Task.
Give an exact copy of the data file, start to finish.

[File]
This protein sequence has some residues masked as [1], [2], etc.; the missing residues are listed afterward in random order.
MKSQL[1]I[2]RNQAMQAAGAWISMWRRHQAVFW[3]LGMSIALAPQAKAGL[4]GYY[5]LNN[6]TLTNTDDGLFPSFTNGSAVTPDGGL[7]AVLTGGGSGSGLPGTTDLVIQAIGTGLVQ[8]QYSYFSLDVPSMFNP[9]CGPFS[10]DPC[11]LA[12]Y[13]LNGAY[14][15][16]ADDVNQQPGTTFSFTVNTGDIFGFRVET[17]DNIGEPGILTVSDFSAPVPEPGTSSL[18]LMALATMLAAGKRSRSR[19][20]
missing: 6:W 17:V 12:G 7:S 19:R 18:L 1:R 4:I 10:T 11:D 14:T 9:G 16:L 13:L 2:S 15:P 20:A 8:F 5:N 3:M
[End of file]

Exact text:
This protein sequence has some residues masked as [1], [2], etc.; the missing residues are listed afterward in random order.
MKSQL[1]I[2]RNQAMQAAGAWISMWRRHQAVFW[3]LGMSIALAPQAKAGL[4]GYY[5]LNN[6]TLTNTDDGLFPSFTNGSAVTPDGGL[7]AVLTGGGSGSGLPGTTDLVIQAIGTGLVQ[8]QYSYFSLDVPSMFNP[9]CGPFS[10]DPC[11]LA[12]Y[13]LNGAY[14][15][16]ADDVNQQPGTTFSFTVNTGDIFGFRVET[17]DNIGEPGILTVSDFSAPVPEPGTSSL[18]LMALATMLAAGKRSRSR[19][20]
missing: 6:W 17:V 12:G 7:S 19:R 18:L 1:R 4:I 10:T 11:D 14:T 9:G 16:L 13:L 2:S 15:P 20:A 8:F 5:N 3:M